Last fall, I donated a service to a fundraiser for our dear friends' foundation, the Pauly D Foundation. After tragically losing their son in an accidental drowning, the Pauly D Foundation was established to advocate for water safety and drowning prevention. Their vision is to make a difference by raising the bar on water safety education and awareness. I was happy to donate to such a wonderful cause. The lucky winner contacted me early in 2017, and we went right to work bringing life back to her much used dining table.


The top was in rough shape from years of use and the grandkids had given it their own special touch by carving their names in the apron with a pencil. It was definitely time to show this table some love. My client settled on a two tone look with a dark espresso top and white distressed apron. I have been intrigued by General Finishes Gel Stain for a while now. The way it works is that you can stain right over an existing finish, but this top had a lot of peeling and cracking. I decided to sand down the entire top and work with staining the raw wood for an even, clean finish.

I used my trusty Dewalt Random Orbit Sander that I always talk up on here. I started with a 60 Grit pad to knock off the existing finish and followed with a 150 grit pad to smooth it out before staining.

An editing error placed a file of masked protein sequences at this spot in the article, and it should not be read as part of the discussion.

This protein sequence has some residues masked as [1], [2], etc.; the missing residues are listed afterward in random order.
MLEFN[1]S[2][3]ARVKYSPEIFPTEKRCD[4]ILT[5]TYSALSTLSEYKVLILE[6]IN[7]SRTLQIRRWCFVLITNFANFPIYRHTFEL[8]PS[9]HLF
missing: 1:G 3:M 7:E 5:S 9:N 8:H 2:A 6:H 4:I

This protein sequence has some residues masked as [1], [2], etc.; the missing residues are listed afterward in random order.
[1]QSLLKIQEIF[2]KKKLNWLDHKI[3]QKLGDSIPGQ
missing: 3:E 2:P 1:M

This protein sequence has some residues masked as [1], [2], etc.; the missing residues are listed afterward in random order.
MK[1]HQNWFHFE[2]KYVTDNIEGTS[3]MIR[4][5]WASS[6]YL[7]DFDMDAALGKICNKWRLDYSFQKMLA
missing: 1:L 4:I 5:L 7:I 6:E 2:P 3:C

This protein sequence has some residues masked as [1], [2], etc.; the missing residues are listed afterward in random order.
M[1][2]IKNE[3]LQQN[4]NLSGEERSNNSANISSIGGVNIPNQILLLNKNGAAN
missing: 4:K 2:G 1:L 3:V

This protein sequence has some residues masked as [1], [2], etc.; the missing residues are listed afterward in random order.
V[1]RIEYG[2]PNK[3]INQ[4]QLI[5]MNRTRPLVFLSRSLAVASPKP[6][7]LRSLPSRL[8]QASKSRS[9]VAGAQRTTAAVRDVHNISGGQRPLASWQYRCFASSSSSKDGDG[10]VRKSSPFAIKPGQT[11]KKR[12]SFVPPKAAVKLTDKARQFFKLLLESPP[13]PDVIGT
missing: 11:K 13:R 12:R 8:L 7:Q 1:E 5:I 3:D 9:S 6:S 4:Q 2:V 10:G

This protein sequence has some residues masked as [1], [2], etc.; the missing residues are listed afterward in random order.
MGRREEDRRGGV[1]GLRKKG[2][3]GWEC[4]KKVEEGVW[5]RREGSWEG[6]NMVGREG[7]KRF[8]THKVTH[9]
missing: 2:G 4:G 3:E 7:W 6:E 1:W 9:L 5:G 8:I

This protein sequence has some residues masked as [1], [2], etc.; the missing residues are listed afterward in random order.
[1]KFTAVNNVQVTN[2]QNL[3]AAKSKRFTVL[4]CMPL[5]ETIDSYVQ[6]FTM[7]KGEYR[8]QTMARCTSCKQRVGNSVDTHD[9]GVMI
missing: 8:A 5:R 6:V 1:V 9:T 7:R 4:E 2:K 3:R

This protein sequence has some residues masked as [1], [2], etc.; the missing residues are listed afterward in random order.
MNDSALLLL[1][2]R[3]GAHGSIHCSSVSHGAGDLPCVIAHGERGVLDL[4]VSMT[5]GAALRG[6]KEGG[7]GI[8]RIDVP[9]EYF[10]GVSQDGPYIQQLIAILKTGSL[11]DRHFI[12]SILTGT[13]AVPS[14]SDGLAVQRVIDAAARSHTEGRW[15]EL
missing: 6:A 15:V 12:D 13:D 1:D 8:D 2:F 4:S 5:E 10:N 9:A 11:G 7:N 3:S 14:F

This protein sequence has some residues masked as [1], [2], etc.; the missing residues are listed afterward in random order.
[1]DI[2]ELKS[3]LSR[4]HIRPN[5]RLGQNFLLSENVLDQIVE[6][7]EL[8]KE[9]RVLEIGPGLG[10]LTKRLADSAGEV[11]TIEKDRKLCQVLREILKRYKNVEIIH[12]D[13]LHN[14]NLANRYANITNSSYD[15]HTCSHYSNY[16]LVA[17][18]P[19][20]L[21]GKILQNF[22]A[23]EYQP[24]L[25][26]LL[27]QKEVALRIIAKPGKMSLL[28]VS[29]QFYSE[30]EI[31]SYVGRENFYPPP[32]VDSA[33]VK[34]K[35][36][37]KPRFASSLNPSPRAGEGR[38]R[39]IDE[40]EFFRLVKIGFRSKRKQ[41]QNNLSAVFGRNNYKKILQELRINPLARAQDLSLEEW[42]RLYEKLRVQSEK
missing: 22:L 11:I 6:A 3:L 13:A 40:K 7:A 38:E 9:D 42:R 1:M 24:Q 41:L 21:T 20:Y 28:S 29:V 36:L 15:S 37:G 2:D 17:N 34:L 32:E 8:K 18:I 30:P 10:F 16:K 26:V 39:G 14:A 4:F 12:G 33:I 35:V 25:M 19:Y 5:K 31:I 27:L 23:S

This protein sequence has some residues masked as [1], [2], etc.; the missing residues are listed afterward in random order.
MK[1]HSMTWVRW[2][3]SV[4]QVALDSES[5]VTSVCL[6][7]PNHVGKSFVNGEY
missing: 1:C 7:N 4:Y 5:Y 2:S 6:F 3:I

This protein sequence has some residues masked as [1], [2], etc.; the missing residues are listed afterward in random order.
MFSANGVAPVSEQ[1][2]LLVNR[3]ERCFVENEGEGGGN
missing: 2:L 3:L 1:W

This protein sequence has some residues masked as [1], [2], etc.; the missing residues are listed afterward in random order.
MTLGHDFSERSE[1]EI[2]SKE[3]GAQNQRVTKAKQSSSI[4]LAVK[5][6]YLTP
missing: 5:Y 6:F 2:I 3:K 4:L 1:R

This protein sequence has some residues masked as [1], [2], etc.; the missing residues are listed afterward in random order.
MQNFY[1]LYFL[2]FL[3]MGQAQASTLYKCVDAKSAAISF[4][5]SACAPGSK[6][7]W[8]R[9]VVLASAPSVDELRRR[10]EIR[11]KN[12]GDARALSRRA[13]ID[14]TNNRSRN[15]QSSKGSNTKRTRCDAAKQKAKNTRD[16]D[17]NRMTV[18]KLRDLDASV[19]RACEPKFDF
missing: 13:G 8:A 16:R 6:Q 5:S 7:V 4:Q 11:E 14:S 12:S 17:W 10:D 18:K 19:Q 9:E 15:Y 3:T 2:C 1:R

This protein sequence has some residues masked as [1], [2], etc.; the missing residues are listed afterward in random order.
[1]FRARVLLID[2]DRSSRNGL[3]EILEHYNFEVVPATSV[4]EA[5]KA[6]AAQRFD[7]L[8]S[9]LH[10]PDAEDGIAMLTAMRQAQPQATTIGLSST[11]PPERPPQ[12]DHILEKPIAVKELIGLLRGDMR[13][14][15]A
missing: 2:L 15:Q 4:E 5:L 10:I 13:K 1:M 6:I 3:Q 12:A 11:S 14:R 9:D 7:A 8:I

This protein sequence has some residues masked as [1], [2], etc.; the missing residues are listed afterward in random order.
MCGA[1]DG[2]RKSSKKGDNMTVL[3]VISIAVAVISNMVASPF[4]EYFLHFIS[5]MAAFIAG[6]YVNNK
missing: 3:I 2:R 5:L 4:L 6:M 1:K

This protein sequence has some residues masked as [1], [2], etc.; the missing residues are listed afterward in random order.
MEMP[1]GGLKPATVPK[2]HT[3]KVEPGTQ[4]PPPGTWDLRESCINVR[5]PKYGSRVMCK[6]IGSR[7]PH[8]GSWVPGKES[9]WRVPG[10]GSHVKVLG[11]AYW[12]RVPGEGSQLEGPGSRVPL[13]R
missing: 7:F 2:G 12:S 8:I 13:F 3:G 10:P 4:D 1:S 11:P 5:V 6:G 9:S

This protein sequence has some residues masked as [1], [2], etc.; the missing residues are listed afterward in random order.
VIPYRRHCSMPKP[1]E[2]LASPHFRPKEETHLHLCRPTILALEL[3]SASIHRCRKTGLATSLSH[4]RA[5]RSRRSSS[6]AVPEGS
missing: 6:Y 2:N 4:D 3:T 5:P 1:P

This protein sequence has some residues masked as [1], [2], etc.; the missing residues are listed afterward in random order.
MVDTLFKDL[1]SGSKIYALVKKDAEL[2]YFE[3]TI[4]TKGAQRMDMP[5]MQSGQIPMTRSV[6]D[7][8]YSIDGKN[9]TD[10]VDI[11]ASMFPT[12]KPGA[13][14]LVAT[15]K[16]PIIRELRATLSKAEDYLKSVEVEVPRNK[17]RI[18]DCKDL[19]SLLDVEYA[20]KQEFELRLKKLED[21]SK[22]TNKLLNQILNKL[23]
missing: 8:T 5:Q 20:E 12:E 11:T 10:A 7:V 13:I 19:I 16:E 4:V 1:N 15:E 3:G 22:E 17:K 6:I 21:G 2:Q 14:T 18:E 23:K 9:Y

General Finishes has some great videos on how to work with their gel stain on YouTube. After watching them, I went to work. This is a picture after I put on the first coat of gel stain in Java. I found the whole process really easy.

I did two coats of stain and finished it off with General Finishes Gel Top Coat. I did three coats of top coat. And again, you can see the whole process by watching General Finish's video on gel stain on raw wood.

Once I completed the top, and gave it a few days to cure. I taped off the top and painted the apron and legs with Annie Sloan Old White. I used a 400 grit sand paper to smooth down the entire surface which let some of the original finish peek through. Then I finished the painted portions with Annie Sloan Soft Wax in clear.






It turned out just beautiful, and General Finishes now has a new fan!

The Pauly D Foundation is such a great cause, and I'm sure I will help out next year. If you have a service in the Chicagoland area or goods that you would like to donate to this fall's fundraiser, use my Contact tab to shoot me an email. I'll get you in touch with them!

This post contains affiliate links. Clicking on a link and purchasing an item may result in a commission for Pretty Distressed.

DIY Distressed Sliding Barn Door